### Assignment/Class Project: Terraformer Time Capsule

        - Based on discussion and activity in class, select an artifact (object, historical event, landscape) that you would want to show to someone living in a far-future terraformed outer planet in order to explain the patterns and conditions that produced the Earth that their ancestors chose to leave.
        - Write 250-300 words summarizing the artifact for this audience and why you think it is significant. Imagine your artifact being represented in a museum on a generation ship or a textbook and you're writing the wall text or the chapter summary. 
        - If selecting a landscape, please provide geographic coordinates (latitude, longitude) and/or an aerial image of the landscape (Google Earth screenshot is fine)
        - If selecting a historical event or object, please provide one to three images to represent the artifact. 
        - Either email your description and image(s) to Ingrid ( or add as a pull request to this repository by **12pm on  January 22**. 
        - Be prepared to give a 5-8 minute presentation of your artifact for the next class (slides optional; you can also just show us your image(s); if you make slides also send to Ingrid so we can run them off one machine in class). If you want to bring in a physical object for show-and-tell to represent your artifact, please do!
        - We will be collating your artifacts into a publication to be released as part of the class showcase.
        - Notes/suggestions for artifact selection 
          - This does not have to be framed as an artifact of blame or scorn, and it does not have to be a necessarily negative aspect of life on this planet. Maybe you want to share a cultural practice or a tradition that you think that future terraformers should revive or maintain, or a biological artifact that you think could help terraformers think about how they construct planets. It's as important to consider *how* you want your audience to think about the past as *what* artifact you want them to think about.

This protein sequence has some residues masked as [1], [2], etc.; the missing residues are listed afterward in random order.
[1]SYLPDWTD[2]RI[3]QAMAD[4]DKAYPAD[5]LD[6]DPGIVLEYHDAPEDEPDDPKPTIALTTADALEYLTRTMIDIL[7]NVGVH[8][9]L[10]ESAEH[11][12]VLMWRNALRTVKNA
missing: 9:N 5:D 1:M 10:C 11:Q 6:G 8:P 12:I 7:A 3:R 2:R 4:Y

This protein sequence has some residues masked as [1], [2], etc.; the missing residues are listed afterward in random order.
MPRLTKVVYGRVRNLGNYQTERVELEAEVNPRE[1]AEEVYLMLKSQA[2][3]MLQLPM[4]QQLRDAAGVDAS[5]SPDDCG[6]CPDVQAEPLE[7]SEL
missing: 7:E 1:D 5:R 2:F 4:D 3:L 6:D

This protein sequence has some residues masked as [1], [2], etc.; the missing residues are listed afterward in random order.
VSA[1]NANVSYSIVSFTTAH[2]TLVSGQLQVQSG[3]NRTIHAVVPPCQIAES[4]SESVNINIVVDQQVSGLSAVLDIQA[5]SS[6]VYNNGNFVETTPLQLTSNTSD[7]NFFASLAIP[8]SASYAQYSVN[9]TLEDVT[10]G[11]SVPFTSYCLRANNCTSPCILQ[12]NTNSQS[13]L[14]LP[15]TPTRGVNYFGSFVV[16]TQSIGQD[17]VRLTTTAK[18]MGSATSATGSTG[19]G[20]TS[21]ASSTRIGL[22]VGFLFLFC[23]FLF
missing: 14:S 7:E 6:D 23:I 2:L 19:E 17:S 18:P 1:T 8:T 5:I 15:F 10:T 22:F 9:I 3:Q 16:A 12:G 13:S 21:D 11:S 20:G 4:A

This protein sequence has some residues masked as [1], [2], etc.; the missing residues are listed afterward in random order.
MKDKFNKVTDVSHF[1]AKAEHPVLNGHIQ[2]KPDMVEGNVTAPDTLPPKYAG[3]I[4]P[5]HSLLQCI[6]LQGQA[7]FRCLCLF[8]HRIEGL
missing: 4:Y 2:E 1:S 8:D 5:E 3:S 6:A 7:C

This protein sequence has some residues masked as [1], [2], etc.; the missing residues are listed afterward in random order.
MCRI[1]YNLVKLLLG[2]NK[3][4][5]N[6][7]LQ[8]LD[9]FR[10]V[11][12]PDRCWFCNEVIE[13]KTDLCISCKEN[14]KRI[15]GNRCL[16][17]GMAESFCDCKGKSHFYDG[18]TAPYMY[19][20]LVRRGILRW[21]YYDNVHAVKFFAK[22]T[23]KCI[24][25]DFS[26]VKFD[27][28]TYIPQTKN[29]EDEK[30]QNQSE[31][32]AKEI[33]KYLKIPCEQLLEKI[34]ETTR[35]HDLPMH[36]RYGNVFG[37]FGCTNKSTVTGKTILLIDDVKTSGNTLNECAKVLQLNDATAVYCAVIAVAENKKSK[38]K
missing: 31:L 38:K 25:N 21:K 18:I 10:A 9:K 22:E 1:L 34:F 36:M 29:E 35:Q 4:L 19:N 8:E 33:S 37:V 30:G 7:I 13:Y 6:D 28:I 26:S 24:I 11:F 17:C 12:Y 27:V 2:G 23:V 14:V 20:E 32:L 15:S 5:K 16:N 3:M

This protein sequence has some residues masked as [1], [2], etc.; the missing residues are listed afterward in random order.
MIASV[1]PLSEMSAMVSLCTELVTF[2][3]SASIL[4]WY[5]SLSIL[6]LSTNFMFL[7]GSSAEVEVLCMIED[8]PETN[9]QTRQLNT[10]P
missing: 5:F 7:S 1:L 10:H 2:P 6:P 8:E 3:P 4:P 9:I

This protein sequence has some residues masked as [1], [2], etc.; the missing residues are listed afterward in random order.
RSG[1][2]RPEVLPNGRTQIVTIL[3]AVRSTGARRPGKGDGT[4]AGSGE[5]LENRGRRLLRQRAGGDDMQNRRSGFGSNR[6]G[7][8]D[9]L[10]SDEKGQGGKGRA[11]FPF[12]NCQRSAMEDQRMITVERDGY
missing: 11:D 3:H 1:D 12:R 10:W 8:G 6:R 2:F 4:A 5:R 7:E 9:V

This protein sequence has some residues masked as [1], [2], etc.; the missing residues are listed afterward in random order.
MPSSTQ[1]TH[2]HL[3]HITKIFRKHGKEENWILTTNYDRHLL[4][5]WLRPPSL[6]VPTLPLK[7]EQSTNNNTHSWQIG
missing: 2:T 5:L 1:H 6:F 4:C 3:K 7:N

- Err toward specificity–"colonialism" is a valid artifact if you want to try and summarize that in 300 words, but a specific story (e.g., the formation of the East India Company, the standardization of ASCII, a defense contractor Powerpoint deck) will be a little more resonant and interesting here, and probably more fun for you to research.
          - Assume that these future human beings are more or less biologically the same as humans today–so you cannot select "humans" or "humanity" or "human nature" in this exercise. Also, that would be a really reductive approach and you're probably more interesting than that.
          - If multiple people pick the same artifact, that's fine; you may be asked to collaborate with those students for the synthesis of your observations for the final publication.

        ## Day 2

        ### In Class

        - Most of class will be taken up by student presentations of their artifacts (5-8 minutes presentation, 5-8 minutes questions and feedback x number of students = ~3 hours and assume we're going to take breaks)
A typewriter? –why should it only make use of the tips of the fingers as contact points of flowing multi directional creativity. If I invented a word placing machine, an expression-scriber, if  you  will, then I would have a kind of instrument into which I could step & sit or sprawl or hang & use not only my fingers to make words express feelings but elbows, feet, head, behind, and all the sounds I wanted, screams, grunts, taps, itches, I'd have magnetically recorded, at the same time, & translated into word–or perhaps even the final xpressed thought/feeling wd not be merely word or sheet, but itself, the xpression, three dimensional–able to be touched, or tasted or felt, or entered, or heard or carried like a speaking singing constantly communicating charm. A typewriter is corny!! -Amiri Baraka